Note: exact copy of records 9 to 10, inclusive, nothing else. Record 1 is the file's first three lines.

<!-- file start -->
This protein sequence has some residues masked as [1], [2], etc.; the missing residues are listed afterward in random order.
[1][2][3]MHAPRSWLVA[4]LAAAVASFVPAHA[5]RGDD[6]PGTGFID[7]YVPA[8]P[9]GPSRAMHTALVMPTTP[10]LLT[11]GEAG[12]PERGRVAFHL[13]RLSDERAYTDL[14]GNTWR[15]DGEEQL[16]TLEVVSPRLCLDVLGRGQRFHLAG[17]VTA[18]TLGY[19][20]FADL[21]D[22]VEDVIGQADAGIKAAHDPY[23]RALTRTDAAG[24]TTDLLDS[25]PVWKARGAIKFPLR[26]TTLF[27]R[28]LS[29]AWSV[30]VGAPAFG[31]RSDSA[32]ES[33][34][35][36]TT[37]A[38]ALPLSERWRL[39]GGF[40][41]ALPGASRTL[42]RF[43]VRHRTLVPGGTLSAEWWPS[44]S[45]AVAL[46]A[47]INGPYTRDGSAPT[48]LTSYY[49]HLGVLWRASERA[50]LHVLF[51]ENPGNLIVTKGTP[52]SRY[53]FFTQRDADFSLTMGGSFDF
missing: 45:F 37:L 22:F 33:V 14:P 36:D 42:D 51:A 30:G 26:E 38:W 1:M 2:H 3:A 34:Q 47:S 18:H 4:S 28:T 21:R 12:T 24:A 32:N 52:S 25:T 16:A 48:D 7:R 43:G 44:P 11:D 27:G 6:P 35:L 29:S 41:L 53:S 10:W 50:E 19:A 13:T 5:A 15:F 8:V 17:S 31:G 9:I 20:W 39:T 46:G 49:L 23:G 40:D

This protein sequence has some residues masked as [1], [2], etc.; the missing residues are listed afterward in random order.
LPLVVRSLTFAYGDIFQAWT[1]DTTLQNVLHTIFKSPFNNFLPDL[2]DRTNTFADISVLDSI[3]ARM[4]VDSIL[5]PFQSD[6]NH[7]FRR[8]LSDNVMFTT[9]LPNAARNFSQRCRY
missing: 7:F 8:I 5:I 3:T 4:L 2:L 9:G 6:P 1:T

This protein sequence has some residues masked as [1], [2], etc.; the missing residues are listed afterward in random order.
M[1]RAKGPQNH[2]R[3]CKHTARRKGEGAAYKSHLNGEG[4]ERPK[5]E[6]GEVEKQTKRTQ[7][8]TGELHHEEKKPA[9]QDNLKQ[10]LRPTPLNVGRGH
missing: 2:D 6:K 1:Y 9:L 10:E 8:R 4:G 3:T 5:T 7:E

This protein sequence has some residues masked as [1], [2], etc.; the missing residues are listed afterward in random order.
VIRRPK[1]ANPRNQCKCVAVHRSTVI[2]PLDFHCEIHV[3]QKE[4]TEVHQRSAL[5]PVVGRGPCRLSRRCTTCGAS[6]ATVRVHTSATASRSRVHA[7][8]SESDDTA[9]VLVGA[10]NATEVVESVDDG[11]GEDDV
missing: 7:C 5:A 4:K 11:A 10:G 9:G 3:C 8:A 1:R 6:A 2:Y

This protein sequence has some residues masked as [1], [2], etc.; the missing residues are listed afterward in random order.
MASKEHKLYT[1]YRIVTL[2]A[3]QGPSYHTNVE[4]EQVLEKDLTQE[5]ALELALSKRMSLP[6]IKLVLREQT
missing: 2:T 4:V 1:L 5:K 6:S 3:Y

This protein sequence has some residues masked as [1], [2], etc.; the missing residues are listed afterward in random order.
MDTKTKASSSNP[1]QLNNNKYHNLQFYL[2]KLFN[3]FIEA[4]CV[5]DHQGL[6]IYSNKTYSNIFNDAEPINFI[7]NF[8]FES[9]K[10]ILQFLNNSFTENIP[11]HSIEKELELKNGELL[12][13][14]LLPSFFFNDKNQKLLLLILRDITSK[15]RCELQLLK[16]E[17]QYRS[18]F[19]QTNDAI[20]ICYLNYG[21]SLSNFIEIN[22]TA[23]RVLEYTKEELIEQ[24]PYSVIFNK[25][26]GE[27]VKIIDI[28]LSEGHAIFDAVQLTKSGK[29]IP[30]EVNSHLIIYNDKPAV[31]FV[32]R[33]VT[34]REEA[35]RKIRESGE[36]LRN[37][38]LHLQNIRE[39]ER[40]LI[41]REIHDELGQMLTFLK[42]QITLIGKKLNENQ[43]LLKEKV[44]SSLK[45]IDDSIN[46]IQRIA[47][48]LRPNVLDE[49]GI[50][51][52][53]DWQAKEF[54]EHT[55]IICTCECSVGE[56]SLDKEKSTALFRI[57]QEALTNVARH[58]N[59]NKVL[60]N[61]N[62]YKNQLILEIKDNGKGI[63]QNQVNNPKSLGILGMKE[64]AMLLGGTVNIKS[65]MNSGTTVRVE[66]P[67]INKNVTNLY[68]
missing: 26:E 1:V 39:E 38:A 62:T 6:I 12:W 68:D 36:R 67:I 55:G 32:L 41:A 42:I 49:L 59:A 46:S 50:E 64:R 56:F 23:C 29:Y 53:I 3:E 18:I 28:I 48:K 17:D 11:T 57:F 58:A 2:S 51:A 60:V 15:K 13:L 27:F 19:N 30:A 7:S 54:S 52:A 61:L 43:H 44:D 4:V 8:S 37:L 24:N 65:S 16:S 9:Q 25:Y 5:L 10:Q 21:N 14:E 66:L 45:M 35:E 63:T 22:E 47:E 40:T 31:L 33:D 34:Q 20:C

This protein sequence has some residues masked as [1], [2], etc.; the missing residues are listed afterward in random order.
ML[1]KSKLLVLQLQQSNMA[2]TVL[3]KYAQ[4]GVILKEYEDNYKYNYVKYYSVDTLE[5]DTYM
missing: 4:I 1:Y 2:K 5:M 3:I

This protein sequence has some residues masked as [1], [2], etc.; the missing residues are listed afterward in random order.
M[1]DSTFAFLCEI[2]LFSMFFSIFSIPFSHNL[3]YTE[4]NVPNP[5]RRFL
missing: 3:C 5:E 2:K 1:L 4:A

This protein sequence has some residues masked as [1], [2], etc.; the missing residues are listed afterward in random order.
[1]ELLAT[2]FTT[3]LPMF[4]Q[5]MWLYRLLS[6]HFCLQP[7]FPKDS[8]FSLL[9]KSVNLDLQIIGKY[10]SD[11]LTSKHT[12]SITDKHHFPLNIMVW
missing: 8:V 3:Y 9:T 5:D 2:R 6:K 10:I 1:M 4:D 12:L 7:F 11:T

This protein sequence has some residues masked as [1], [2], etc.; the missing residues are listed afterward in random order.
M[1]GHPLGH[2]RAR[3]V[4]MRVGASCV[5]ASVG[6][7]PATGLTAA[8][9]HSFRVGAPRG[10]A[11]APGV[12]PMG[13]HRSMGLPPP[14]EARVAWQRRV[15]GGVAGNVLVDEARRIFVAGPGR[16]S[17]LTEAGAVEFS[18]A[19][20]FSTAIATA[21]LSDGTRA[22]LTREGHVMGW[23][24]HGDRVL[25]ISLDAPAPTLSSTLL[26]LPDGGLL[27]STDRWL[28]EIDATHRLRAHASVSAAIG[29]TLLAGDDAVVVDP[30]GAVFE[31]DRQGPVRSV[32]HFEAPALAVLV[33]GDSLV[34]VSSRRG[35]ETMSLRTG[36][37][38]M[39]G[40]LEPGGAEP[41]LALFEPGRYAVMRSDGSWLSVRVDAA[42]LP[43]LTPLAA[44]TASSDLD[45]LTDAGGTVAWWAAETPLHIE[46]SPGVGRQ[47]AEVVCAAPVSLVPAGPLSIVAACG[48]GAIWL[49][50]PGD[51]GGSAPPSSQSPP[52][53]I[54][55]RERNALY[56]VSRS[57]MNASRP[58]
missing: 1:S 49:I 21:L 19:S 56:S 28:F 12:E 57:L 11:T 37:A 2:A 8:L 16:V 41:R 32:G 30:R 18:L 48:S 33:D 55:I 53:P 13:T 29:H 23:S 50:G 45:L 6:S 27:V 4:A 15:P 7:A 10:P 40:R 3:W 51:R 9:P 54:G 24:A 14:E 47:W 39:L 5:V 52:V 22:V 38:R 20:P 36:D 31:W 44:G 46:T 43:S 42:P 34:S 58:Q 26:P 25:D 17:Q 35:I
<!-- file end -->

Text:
This protein sequence has some residues masked as [1], [2], etc.; the missing residues are listed afterward in random order.
[1]ELLAT[2]FTT[3]LPMF[4]Q[5]MWLYRLLS[6]HFCLQP[7]FPKDS[8]FSLL[9]KSVNLDLQIIGKY[10]SD[11]LTSKHT[12]SITDKHHFPLNIMVW
missing: 8:V 3:Y 9:T 5:D 2:R 6:K 10:I 1:M 4:D 12:L 7:F 11:T

This protein sequence has some residues masked as [1], [2], etc.; the missing residues are listed afterward in random order.
M[1]GHPLGH[2]RAR[3]V[4]MRVGASCV[5]ASVG[6][7]PATGLTAA[8][9]HSFRVGAPRG[10]A[11]APGV[12]PMG[13]HRSMGLPPP[14]EARVAWQRRV[15]GGVAGNVLVDEARRIFVAGPGR[16]S[17]LTEAGAVEFS[18]A[19][20]FSTAIATA[21]LSDGTRA[22]LTREGHVMGW[23][24]HGDRVL[25]ISLDAPAPTLSSTLL[26]LPDGGLL[27]STDRWL[28]EIDATHRLRAHASVSAAIG[29]TLLAGDDAVVVDP[30]GAVFE[31]DRQGPVRSV[32]HFEAPALAVLV[33]GDSLV[34]VSSRRG[35]ETMSLRTG[36][37][38]M[39]G[40]LEPGGAEP[41]LALFEPGRYAVMRSDGSWLSVRVDAA[42]LP[43]LTPLAA[44]TASSDLD[45]LTDAGGTVAWWAAETPLHIE[46]SPGVGRQ[47]AEVVCAAPVSLVPAGPLSIVAACG[48]GAIWL[49][50]PGD[51]GGSAPPSSQSPP[52][53]I[54][55]RERNALY[56]VSRS[57]MNASRP[58]
missing: 1:S 49:I 21:L 19:S 56:S 28:F 12:E 57:L 11:T 37:A 2:A 8:L 16:V 41:R 32:G 30:R 18:L 48:S 33:D 55:I 53:P 13:T 29:H 23:S 50:G 45:L 6:S 27:V 4:A 15:P 7:A 10:P 40:R 3:W 51:R 9:P 54:G 24:A 14:E 47:W 39:L 5:V 52:V 22:V 38:R 20:P 36:D 31:W 44:G 46:T 43:S 42:P 34:S 58:Q 26:P 25:D 17:Q 35:I